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Friday, April 29, 2016

Most honest view of Harpers reign of incompetence I have seen in the MSM

Cohen: How Harper's legacy is slowly being dismantled

Who has seen Stephen Harper? Wasn’t that him, wearing a baseball cap, at the Shake Shack in Las Vegas? Wasn’t that him, in the same headwear, at the airport in Fort Myers?
Having had too much of the poor man for almost 10 years, his critics no longer have enough. Now that Harper has all but vanished they hold that against him, too.
Who can blame him for lying low? On Oct. 19, he suffered the cruellest of fates: He lost his government but won his seat. Divine retribution.
More than any other, the political story of the last six months is the incredible shrinking legacy of Stephen Harper. His record of achievement in office is disappearing as fast as he is. Breathtaking.
John Ibbitson, the award-winning writer, calls Harper an “important” prime minister. He believes, as a biographer must, that his subject was substantial and consequential.
Six months after his defeat, here’s another view: Stephen Harper was a failure in power. He created nothing lasting. Of prime ministers since 1945 who served a full term or more, his is the thinnest record.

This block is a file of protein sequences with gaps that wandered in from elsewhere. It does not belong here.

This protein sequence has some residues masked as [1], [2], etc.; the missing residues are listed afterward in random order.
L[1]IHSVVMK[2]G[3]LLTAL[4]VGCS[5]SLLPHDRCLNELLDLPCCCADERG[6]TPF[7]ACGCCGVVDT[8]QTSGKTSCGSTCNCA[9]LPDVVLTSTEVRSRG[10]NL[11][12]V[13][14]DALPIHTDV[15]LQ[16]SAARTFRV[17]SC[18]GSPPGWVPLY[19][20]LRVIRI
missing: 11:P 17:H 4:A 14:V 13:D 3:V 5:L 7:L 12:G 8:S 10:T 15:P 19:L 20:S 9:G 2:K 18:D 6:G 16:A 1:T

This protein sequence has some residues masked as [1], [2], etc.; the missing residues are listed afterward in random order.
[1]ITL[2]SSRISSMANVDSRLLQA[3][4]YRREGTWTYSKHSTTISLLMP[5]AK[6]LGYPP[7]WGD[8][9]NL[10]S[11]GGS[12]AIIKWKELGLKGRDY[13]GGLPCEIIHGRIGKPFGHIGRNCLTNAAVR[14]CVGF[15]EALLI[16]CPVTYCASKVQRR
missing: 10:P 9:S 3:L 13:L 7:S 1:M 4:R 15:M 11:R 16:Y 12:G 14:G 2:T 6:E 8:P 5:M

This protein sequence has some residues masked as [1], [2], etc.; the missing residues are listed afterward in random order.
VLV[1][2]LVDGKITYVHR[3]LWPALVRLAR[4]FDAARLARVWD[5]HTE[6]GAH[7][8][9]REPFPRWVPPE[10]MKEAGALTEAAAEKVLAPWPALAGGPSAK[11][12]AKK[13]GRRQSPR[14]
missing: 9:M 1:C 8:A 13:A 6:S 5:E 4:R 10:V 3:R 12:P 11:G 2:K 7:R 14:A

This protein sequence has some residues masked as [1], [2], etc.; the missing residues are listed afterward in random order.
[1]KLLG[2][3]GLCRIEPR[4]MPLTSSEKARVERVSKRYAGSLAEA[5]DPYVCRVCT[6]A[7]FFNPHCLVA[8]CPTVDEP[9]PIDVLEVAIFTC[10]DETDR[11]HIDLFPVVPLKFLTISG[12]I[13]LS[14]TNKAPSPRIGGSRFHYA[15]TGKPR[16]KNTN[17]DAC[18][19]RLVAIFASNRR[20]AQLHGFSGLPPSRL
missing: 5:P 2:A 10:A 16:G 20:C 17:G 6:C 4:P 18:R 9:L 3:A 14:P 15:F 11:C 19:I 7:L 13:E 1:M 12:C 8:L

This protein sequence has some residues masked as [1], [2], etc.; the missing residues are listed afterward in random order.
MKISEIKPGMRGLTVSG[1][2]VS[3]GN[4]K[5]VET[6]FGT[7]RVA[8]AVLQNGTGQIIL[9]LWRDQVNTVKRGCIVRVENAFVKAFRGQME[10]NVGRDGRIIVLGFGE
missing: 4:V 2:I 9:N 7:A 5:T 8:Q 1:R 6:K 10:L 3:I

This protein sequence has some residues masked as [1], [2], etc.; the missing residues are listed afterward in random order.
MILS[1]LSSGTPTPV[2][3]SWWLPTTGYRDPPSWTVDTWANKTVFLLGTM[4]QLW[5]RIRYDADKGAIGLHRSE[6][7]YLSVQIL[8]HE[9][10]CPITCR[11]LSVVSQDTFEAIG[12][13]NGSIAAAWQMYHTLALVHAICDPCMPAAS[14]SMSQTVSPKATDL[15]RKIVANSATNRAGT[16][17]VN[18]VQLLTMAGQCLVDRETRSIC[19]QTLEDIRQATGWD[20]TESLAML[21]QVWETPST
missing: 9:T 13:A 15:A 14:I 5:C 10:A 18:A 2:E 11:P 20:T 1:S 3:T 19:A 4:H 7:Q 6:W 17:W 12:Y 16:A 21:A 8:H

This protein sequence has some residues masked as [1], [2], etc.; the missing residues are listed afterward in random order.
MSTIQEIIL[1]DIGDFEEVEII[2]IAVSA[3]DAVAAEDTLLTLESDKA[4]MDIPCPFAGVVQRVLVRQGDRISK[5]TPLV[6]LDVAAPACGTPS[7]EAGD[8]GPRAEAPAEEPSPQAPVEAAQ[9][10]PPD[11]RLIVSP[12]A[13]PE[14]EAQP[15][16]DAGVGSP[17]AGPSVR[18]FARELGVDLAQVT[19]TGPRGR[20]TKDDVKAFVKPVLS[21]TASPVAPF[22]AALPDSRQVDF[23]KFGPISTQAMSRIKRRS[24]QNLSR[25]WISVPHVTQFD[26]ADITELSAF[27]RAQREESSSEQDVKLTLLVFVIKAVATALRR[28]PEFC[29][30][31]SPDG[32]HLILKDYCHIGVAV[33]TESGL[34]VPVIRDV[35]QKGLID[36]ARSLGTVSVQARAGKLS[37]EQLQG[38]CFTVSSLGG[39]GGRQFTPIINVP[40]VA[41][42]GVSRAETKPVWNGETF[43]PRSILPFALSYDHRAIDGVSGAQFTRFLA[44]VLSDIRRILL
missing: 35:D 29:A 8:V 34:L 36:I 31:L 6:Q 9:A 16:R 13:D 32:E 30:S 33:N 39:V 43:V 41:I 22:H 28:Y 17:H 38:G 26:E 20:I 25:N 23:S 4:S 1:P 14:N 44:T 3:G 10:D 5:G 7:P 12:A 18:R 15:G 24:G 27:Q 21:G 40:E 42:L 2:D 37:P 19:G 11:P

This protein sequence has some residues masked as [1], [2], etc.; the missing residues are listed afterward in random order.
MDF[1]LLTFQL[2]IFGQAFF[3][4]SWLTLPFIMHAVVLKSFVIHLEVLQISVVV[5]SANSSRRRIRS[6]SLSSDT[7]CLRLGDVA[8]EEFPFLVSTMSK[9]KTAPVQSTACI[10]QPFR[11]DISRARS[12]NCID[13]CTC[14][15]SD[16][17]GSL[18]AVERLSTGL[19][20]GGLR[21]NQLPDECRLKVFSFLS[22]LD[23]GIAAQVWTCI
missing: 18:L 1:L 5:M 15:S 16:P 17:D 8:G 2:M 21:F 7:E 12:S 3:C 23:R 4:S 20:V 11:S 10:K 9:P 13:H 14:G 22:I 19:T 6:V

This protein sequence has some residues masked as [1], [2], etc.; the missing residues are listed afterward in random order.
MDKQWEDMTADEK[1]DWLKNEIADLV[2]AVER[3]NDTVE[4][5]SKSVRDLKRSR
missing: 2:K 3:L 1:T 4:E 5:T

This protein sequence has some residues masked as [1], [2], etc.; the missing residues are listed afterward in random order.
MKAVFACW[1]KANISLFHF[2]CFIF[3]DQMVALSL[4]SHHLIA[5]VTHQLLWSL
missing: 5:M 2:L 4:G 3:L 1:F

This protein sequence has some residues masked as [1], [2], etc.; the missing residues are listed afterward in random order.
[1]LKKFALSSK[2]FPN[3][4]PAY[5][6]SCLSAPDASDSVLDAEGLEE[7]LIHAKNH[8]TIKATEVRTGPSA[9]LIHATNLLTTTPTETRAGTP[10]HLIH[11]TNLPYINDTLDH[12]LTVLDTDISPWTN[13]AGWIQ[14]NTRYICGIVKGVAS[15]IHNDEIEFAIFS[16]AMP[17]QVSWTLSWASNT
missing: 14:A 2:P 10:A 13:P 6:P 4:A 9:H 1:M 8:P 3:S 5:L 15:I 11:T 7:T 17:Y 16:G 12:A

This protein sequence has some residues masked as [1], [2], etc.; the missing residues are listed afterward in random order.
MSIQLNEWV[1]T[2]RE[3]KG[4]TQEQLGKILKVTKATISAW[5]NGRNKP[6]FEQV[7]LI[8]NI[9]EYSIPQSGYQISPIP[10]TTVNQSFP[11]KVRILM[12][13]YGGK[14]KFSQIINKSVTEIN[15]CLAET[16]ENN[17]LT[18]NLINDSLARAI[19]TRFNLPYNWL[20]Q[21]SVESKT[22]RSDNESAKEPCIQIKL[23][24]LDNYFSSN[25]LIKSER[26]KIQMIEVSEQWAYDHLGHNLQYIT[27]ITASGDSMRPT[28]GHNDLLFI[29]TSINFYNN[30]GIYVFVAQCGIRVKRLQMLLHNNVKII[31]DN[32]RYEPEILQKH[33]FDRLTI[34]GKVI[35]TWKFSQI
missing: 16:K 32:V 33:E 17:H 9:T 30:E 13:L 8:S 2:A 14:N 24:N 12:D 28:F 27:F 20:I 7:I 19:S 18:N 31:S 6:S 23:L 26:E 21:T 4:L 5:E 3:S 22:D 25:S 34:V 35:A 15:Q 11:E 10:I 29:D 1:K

Harper took on none of the big social issues – abortion, gay marriage, capital punishment – which animated his loyalists. He championed no constitutional reform and established few innovative programs. He proposed no new national initiatives – museums, pipelines, high-speed rail – or declared a projet de société.
Politically, he left a party with one-third of the vote but no seats in Atlantic or Northern Canada and few in urban, ethnic Canada beyond the Prairies. He brought the West in, yes, but made no inroads in Quebec.
His legacy is style: small, nasty, narrow, divisive. It was rooted in a one-man government with weak ministers (such as Kellie Leitch, clad in sackcloth and ashes, who regrets her role in “the tip line” on barbaric cultural practices). Harper’s modus operandi was explored brilliantly by Lawrence Martin in his book, Harperland.
Hubris was Harper’s undoing. “When they told us in caucus six months before the election that the campaign would be built around Harper, I knew it was over,” says a Conservative MP.

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